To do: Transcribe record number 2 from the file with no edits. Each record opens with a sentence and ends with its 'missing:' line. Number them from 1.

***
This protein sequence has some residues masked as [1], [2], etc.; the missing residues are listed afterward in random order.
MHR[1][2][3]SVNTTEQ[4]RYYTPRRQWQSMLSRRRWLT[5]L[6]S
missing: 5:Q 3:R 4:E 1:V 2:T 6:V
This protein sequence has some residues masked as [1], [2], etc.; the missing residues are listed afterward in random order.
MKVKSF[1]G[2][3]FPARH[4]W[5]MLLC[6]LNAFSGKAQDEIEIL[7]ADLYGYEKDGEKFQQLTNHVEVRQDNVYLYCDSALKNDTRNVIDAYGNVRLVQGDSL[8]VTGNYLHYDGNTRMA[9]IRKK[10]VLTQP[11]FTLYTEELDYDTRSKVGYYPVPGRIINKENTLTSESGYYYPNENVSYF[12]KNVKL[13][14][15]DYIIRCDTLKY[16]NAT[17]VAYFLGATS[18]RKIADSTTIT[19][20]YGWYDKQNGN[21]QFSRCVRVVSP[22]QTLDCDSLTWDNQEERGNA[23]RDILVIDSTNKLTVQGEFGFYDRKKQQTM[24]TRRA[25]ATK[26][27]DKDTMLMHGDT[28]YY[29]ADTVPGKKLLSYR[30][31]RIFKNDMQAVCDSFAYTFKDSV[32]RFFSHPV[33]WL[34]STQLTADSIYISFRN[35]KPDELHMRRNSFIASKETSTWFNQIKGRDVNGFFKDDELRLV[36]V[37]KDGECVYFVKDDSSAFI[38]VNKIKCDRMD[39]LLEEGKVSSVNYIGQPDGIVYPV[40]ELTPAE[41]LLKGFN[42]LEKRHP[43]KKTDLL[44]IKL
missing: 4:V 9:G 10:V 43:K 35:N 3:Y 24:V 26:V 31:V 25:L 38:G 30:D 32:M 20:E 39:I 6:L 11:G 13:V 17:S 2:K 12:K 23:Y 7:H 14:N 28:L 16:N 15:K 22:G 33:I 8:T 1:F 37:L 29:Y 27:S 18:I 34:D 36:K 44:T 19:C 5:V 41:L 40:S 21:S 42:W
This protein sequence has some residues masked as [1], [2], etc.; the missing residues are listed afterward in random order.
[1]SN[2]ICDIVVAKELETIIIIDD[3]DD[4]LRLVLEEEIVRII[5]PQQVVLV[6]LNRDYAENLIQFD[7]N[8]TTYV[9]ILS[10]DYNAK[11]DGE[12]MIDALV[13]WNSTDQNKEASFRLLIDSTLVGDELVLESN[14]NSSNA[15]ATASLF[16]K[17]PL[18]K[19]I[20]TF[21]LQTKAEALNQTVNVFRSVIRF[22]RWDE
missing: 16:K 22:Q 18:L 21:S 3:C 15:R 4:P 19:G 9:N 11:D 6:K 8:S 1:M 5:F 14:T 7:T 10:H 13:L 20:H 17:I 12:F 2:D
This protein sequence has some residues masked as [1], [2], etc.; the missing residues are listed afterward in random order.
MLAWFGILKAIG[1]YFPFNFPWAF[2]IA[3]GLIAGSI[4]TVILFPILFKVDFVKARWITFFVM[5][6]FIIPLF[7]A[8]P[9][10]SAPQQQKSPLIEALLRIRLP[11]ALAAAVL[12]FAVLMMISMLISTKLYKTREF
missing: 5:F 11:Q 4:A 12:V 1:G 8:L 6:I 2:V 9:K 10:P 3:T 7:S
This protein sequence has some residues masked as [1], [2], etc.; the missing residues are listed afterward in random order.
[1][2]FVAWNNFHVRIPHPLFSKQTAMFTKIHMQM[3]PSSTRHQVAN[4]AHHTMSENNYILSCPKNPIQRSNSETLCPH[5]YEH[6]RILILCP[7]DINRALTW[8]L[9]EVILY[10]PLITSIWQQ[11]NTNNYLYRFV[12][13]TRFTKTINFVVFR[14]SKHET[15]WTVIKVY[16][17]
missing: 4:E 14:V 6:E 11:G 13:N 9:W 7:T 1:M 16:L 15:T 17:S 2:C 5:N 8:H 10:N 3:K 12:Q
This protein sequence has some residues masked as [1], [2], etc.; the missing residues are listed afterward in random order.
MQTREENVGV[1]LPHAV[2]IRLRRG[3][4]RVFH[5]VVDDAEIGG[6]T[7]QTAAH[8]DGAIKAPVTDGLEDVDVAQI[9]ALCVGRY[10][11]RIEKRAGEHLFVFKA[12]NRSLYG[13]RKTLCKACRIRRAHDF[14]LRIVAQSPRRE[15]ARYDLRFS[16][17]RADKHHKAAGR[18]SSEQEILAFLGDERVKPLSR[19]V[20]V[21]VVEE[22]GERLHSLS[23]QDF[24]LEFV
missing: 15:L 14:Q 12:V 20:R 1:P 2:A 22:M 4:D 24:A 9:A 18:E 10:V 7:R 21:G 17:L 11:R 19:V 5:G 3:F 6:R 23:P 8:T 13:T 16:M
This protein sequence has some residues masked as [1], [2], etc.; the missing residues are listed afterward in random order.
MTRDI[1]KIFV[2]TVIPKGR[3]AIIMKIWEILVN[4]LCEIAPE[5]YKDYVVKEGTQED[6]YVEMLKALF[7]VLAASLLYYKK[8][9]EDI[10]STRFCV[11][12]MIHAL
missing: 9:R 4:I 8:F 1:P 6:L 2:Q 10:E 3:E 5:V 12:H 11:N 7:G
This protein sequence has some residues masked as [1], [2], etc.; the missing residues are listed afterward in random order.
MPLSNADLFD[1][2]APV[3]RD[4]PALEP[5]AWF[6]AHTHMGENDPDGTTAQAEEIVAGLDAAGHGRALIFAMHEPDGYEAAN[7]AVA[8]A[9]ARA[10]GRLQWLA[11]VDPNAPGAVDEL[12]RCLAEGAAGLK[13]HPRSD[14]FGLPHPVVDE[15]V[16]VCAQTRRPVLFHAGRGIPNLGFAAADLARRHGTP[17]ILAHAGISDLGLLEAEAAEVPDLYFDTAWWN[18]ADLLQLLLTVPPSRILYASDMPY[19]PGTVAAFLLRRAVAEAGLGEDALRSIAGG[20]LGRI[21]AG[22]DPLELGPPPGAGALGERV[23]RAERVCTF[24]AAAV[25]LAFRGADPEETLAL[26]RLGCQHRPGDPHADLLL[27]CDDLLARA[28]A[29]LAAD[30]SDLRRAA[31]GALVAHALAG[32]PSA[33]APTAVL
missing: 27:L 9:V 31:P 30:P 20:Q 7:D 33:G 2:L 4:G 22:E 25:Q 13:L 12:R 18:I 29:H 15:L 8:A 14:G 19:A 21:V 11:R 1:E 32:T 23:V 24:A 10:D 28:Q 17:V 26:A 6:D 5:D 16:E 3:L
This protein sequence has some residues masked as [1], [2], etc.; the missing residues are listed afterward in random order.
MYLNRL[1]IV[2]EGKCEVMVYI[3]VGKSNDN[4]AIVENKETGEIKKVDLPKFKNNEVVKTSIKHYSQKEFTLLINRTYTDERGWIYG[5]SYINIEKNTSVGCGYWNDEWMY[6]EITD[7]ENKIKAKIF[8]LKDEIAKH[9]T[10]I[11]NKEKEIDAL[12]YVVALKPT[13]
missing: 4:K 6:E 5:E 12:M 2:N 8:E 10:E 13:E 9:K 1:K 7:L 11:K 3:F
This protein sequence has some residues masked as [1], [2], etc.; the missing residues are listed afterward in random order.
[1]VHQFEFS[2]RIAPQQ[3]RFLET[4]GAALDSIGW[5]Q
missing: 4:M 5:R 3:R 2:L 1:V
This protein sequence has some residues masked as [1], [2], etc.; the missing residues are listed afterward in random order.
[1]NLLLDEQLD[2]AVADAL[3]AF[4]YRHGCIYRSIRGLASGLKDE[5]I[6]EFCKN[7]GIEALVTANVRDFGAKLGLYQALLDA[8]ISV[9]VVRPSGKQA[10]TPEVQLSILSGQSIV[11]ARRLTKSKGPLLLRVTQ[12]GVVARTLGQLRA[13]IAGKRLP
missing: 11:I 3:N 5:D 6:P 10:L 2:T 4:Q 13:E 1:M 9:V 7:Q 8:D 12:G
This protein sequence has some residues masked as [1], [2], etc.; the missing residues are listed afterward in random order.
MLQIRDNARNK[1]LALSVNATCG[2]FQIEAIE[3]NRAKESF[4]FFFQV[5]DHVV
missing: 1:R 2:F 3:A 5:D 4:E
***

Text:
This protein sequence has some residues masked as [1], [2], etc.; the missing residues are listed afterward in random order.
MKVKSF[1]G[2][3]FPARH[4]W[5]MLLC[6]LNAFSGKAQDEIEIL[7]ADLYGYEKDGEKFQQLTNHVEVRQDNVYLYCDSALKNDTRNVIDAYGNVRLVQGDSL[8]VTGNYLHYDGNTRMA[9]IRKK[10]VLTQP[11]FTLYTEELDYDTRSKVGYYPVPGRIINKENTLTSESGYYYPNENVSYF[12]KNVKL[13][14][15]DYIIRCDTLKY[16]NAT[17]VAYFLGATS[18]RKIADSTTIT[19][20]YGWYDKQNGN[21]QFSRCVRVVSP[22]QTLDCDSLTWDNQEERGNA[23]RDILVIDSTNKLTVQGEFGFYDRKKQQTM[24]TRRA[25]ATK[26][27]DKDTMLMHGDT[28]YY[29]ADTVPGKKLLSYR[30][31]RIFKNDMQAVCDSFAYTFKDSV[32]RFFSHPV[33]WL[34]STQLTADSIYISFRN[35]KPDELHMRRNSFIASKETSTWFNQIKGRDVNGFFKDDELRLV[36]V[37]KDGECVYFVKDDSSAFI[38]VNKIKCDRMD[39]LLEEGKVSSVNYIGQPDGIVYPV[40]ELTPAE[41]LLKGFN[42]LEKRHP[43]KKTDLL[44]IKL
missing: 4:V 9:G 10:V 43:K 35:N 3:Y 24:V 26:V 31:V 25:L 38:G 30:D 32:M 20:E 39:I 6:L 11:G 13:V 17:S 2:K 12:K 23:Y 7:H 14:N 28:L 16:N 15:K 22:G 33:I 8:T 1:F 37:L 29:Y 27:S 18:I 34:D 36:K 44:T 19:C 5:V 41:L 40:S 21:S 42:W